I recently attended the National Retail Federation’s Big Show in New York. With more than 35,000 retail industry experts under one roof, I heard three major topics of conversation:
- Omni-Channel retailing
- Iconic brands that are re-trenching or actually closing large blocks of stores
- Big Data: how to get it, and what to do with it
Underneath all this conversation was a fear, or even paranoia, of consumers’ shift to shopping online. While online purchases make up only 10 percent of total retail volume today1, retailers are focused on any and all strategies to stem the tide of that migration. Investors see some promise in those efforts (they value Amazon at almost $250 billion today2), and retailers are working fast to connect the popular online benefits (assortment, reviews, and prices) with new in-store technologies and services we will find irresistible.
While speaking with all of those retailers, I couldn’t help but think about the first 15 years of my career working with brick and mortar insurance agencies—the retail stores of financial services. I want to challenge my old friends in insurance to respond to the e-commerce threat with as much urgency and creativity as retailers are today.
The direct-to-consumer sales of insurance online is actually a bigger problem for insurance agents than e-commerce is for brick and mortar retailers. The Amazon’s of the insurance industry are scary and getting scarier. The two largest direct to consumer internet writers combined for over 15% of the auto insurance market in 20143. That’s bad enough, but what could be worse news is that a 2015 study showed 67 percent of Millennials purchased their policies directly from insurance carriers on-line4.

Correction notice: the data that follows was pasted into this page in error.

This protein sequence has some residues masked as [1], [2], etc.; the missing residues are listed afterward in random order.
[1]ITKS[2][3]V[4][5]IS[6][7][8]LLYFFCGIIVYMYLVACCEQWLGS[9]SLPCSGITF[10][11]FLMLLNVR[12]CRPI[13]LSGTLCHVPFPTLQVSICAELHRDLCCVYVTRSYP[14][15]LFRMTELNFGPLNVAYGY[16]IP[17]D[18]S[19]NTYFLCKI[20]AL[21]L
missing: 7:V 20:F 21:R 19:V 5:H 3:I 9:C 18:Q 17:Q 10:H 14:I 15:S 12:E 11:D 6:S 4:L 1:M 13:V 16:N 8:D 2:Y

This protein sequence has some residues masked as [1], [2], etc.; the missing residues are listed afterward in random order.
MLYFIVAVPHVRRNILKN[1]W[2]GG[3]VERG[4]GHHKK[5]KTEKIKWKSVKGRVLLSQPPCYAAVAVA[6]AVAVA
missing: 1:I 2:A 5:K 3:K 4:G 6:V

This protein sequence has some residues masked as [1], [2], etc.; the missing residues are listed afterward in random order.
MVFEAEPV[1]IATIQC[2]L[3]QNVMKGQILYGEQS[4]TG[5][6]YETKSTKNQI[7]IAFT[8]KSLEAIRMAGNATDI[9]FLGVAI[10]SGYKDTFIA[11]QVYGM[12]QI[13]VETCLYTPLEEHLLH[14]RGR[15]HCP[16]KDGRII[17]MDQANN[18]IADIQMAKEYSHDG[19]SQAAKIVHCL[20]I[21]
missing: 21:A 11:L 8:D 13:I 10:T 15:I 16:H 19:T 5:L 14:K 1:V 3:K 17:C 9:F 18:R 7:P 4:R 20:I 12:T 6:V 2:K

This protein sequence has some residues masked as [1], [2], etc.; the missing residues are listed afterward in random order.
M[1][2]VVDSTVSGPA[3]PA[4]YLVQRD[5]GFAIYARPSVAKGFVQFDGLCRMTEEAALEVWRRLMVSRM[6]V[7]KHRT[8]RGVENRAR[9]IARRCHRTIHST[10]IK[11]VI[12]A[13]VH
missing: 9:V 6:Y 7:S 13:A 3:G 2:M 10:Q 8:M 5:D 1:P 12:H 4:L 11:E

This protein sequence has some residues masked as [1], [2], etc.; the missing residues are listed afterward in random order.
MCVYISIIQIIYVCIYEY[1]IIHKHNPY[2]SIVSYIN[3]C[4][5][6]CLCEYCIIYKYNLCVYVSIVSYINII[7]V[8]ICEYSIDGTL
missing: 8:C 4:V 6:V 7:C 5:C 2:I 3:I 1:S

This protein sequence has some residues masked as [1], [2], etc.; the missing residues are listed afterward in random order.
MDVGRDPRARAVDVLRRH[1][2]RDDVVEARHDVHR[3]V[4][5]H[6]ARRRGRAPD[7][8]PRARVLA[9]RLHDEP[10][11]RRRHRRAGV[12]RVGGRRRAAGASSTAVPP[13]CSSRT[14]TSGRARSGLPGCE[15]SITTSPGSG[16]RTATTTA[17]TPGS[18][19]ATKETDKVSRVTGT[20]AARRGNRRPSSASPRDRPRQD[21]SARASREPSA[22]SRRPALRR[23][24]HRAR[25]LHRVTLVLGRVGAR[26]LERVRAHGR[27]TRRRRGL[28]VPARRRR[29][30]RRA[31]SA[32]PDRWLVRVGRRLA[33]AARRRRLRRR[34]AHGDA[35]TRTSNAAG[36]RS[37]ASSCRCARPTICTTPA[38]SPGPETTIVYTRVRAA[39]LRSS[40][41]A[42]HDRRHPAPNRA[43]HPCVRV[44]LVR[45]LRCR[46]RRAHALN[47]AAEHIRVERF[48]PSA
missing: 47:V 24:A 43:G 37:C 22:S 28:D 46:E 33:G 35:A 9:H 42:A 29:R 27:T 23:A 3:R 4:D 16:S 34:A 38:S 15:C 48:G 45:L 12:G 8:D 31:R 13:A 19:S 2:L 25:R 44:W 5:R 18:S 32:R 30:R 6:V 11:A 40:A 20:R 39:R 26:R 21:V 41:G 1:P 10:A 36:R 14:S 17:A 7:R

In short, as troubled as retailers are today, your local insurance agencies would be glad to trade places with them in winning the war against e-commerce. Here’s how they can catch up:
- Use big data insights for more than marketing: Insurers know a lot about you—but they primarily use that data to decide how much they should charge you. Why not share some of the benefits of all of that insight with their customers? Wouldn’t you like to know how often other people just like you have used a particular coverage or policy feature after they bought it? Or worse, what happened to them if they didn’t buy it? These types of insights are most often shared between family members or casual conversations at the office. With this data you can hear the stories and evaluate the decisions of infinitely more people than you have in your personal network: And make better decisions.
- Embrace the Omni-Channel experience: >70 percent of all insurance consumers are shopping online, but that doesn’t mean they buy there5. Insurers are great Omni-Channel marketers, but they need to become great Omni-Channel retailers. They can do this by embracing online shopping tools and offering strong advantages to coming in the store to finalize coverage and issue policies.
- Better service and in-store experiences: In my opinion most consumers are only thinking one thing when they buy insurance, “I hope I never need this, but if I do, I hope I bought the right one.” Retailers are combating a similar e-commerce mindset with more in-store services and technology, such as concierge shopping and digital displays to help you explore new fashions. There are great options to replicate these services for financial services professionals.
Retail consumers are migrating to e-commerce for better prices and faster delivery. There is too much at stake to allow a slightly lower price to drive your purchasing decision in insurance. There are too many variables, severe consequences, and a long history of consumers regretting their price-driven coverage choices.
Imagine, as an insurance agent, if you could turn data from all your channels into insights about your customers that drive them to stores. This data could be turned into action, influencing everything from developing engaging Omni-Channel shopping experiences to improving brand consistency store-to-store. Engaging shoppers both online and in-person may influence behavior and encourage them to seek out the agent experience that previously dominated the insurance agency.
Interested in how Square Root could help? Contact us today.
1. Fortune: “In 2015 Amazon Ate Even More Of WalMart’s Lunch” 12/22/15↩
2. Yahoo! Finance↩
3. Nerdwallet.com: The 10 Largest Auto Insurance Companies 1/12/16↩
4. PropertyCasualty360: 5 Reasons Millennials aren’t Buying Insurance From Local Agents ↩
5. Insurance Business America: “Industry Reps Slam Claim That Agencies Are Going Extinct” 1/21/15 ↩